Nicola Formichetti is telling his fans on Facebook, "dont believe everything you read on line [sic]," after some quotes of his from W's new profile of him by David Colman made the rounds. Formichetti, the Mugler creative director and stylist to Lady Gaga, spoke to W about starting out as a stylist. The story reads:
One shoot, which involved dressing a rock band, was particularly unfortunate. “I was only used to dressing models and skinny kids,” he recalled. “And I turned up and it was, like, three fat guys. I just left. That was the last time I tried to work with fat people. I think one of them was Ali G’s brother. It was so ghetto.”
Formichetti responded on Facebook by posting photos from the plus-size issue he worked on for V magazine. Under one, he writes, "i know i should just leave it but ... i really hate when writers just write whatever they want ... 'i dont work with fat people ... ' why would someone say such a thing?!" And under another: "you dont need to be skinny to look gorgeous!!! heres another favourite picture i created for v magazine. dont believe everything you read on line please..."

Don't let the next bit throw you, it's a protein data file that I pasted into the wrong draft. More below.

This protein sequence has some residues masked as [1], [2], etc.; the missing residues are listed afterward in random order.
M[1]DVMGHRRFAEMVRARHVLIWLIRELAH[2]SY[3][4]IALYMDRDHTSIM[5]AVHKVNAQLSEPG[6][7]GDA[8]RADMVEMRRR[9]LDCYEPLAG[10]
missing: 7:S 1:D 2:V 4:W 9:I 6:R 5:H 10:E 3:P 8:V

Refinery 29 noticed that while the V magazine photos appear on Formichetti's fan page, very different photos of fat people have been posted to his personal Facebook page. Refinery calls them "insensitive," adding that they "cast a different light on Nicola Formichetti's relationship with 'fat people.'"
What Formichetti may or may not feel about fat seems less important than the issue of him being misquoted. Indeed, it would be pretty scandalous and probably quite unlikely for W to go out of their way to misquote him at all. A W magazine spokesperson says, "After double-checking both the print and audio transcript, W firmly stands behind its reporting of its interview with Nicola Formichetti." (Formichetti also accused this blog on his Twitter feed of taking his quotes out of context in last week's post on the story.)
The entirety of every interview is never run — it can't be — and a lot of times the way things read on paper and the way things sound when said casually to someone can be very different. The only way W would truly be out of line is to quote him on something he said was "off the record." When you agree to let someone write about you, you agree to give up control over what they choose to quote you on. But if you're working in the fashion industry and say anything about "fat people," it's probably a safe bet that it will make it in the story.